I think so! I’m interested in having a project, and “working out loud” with blog posts alongside PRs to explore the problems I’m trying to solve and the approaches I’m experimenting with.
I don’t think it’ll necessarily become anything – and there’s a good chance I’ll not follow through because life gets busy (my wife and I are expecting a second child next month 😅) but I’m interested in sharing my initial thoughts and seeing where it goes from there.
What am I optimizing for?
My own learning, curiosity and practice. (See “Why” above)
An Elm like workflow, but full stack. Elm has this great workflow where you can create a new button in your view. The compiler will ask you to define an action for the button. Once you define an action (like `onClick save`) the compiler will ask you to write an “update” handler for when that action occurs. When you do that you’ll write the code to handle the save. You start with the UI, and then the compiler guides you through every step needed to see the feature working. By the time the compiler has run out of things to say, your front end probably works. I want the compiler to provide that experience, with guidance, hints and safety to build features across the front and back end stacks.
Clear flow of data and logic. Every piece of logic in the app should have its place in the architecture, and it should be easy to find where something belongs. On the back end this looks like CQRS (Command Query Responsibility Separation) – having the code paths that fetch data for a page (Queries) be completely separate to the code paths that change data (Commands). On the front end this looks like separating out state management from the views – the page state should be parsed into a view function. There’s lots to dive into here, but I’ll save it for a future post.
Start small but keep options open. I want this for myself and side projects. I want something that can start small, and where the entire mental model can fit in my head. But which makes it easy to migrate to a more traditional framework, or a more advanced architecture, if the thing ever grows.
Keeping open the possibility for a host of technical nice-to-haves:
Offline client-side usage.
Server side rendering.
GDPR “right to be forgotten”.
Using Web Sockets for speedy interface updates.
Ability to have “branch previews” so you can see what a PR will look like.
And to call out some trade offs:
I’m not aiming for compatibility with React or other view layers. I think the idea I’m chasing handles data flow differently enough that it’s not worth trying to shoe-horn existing components.
I’m not aiming for micro services. For side projects I think a “marvelous monolith” is more sane. If the data is event sourced a future transition to micro services will be easier.
Not aiming to support multiple back end targets, or front ends. I’ll probably pick just one back end stack to focus on, and focus on the web (not native / mobile).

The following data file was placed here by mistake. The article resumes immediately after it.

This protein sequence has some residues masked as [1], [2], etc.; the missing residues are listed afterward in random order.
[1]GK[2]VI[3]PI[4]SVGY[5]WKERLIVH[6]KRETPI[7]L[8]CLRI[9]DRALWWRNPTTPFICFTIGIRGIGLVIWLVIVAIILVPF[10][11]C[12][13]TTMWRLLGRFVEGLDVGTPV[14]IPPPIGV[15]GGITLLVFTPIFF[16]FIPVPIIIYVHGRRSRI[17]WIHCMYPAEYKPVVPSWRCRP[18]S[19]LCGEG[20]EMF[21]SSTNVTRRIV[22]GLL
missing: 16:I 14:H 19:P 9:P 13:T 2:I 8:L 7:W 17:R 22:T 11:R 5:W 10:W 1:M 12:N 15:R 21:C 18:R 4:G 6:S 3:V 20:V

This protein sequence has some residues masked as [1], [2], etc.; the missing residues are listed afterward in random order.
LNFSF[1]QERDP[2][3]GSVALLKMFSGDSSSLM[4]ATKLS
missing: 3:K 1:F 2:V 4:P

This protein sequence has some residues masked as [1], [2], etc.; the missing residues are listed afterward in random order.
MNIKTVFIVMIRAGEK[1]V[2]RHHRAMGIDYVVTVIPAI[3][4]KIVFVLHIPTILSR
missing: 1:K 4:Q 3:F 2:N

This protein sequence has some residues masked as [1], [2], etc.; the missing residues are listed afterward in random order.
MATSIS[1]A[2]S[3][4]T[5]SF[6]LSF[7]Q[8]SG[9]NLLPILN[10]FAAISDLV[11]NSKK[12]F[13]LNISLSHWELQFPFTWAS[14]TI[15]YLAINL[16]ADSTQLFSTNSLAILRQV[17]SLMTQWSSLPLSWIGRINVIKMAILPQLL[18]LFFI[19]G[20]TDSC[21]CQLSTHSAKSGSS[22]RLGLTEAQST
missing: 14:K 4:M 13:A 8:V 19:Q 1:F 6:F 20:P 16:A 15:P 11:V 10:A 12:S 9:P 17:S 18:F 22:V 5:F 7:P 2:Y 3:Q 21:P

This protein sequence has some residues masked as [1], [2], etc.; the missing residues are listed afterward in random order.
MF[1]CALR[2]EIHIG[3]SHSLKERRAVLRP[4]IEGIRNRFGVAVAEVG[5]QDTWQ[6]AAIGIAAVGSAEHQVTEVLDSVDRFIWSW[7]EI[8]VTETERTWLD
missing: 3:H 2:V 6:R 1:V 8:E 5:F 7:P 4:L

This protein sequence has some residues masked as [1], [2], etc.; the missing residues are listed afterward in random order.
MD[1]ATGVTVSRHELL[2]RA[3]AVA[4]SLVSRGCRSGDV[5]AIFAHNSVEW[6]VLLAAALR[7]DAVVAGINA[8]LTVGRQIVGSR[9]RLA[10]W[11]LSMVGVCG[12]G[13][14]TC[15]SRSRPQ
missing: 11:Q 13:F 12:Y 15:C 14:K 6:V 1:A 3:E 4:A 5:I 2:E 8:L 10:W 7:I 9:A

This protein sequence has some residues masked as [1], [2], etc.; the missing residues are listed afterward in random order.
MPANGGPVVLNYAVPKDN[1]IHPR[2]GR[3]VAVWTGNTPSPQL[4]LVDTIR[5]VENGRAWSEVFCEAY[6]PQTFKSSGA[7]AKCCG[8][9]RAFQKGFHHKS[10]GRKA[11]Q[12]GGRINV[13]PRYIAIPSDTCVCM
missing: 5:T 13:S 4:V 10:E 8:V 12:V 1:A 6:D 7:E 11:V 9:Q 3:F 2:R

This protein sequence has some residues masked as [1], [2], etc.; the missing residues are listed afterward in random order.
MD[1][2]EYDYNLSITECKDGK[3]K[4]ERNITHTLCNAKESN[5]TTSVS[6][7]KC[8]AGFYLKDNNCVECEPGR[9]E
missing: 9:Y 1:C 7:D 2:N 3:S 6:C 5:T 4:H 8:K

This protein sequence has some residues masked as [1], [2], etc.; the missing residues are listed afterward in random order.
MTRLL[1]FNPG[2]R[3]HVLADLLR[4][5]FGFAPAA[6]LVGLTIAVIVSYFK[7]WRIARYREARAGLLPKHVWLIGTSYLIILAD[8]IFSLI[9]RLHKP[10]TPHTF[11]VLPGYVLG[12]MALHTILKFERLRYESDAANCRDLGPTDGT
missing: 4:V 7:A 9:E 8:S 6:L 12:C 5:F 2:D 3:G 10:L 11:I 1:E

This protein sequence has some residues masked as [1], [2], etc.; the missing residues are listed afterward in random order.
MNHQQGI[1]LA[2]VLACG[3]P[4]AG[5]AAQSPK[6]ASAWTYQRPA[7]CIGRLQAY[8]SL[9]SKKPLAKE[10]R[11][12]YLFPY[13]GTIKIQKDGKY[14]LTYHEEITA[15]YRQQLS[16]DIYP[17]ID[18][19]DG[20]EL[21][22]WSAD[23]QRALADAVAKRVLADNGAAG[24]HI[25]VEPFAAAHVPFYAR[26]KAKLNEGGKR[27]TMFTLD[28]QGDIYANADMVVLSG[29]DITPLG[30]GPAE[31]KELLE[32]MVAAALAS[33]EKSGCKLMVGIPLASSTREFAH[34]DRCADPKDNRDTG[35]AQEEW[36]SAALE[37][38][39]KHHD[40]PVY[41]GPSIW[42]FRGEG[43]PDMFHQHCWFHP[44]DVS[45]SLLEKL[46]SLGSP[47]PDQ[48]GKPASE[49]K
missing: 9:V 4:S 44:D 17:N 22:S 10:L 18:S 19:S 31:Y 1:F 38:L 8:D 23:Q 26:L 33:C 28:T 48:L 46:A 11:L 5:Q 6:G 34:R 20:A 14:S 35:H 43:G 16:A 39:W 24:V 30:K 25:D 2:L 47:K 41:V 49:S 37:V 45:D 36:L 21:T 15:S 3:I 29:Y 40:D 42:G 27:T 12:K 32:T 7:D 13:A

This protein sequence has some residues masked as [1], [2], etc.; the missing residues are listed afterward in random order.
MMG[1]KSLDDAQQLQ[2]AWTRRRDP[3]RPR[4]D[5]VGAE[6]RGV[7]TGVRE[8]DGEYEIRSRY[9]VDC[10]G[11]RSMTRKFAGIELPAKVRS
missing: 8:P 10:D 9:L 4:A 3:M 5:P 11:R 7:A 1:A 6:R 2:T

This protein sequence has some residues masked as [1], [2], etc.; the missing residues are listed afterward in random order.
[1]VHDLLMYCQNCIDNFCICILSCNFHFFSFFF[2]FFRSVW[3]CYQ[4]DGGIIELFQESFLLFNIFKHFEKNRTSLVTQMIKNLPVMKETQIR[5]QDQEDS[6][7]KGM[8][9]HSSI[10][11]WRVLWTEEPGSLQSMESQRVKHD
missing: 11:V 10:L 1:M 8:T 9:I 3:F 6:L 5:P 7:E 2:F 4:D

Not aiming for optimum performance. If I can write an API signature in a way that can be optimized and parallelized in future, I will, but I’ll probably do some naive implementations up front (such as updating all projections synchronously in the main thread).
Not aiming to be a general HTTP framework that can handle arbitrary request and response types. There are plenty of good tools for that job.
(Still some TODOs in here, but I’m posting anyway and hope to get back to them)
I first came across Diana Butler Bass on her Twitter account. I can’t remember how I came across her, but I’ve appreciated her voice, her tweet-thread-sermons, her perspective on current affairs and more.
So when a family member gave me a book voucher to a local Christian bookstore that didn’t seem likely to stock much I was interested in, I was stoked to see they could order in one of her books. And that’s how I ended up reading “Christianity After Religion”. When it arrived and I read the praise on the cover from Richard Rohr and Rob Bell, I hoped I was in for something good.
The main point
Since the 1960s the USA (and other western nations) have seen a massive change in how they’d describe their religious/faith life. A common line has been “I’m spiritual, not religious” and rather than being a thoughtless throwaway line, this actually captures a big part of what this shift is about.
Rather than viewing it purely as a move toward secularism, DBB argues this is an awakening – in the spirit of America’s past great awakenings. This is faith evolving, not faith disappearing.
By changing the way kinds of questions we ask when we approach a life of faith, and by changing the order in which we ask them, we can participate in this new awakening – an exciting evolution in what it means to be Christian, or even what it means to be human – and some would argue, an exciting movement of God.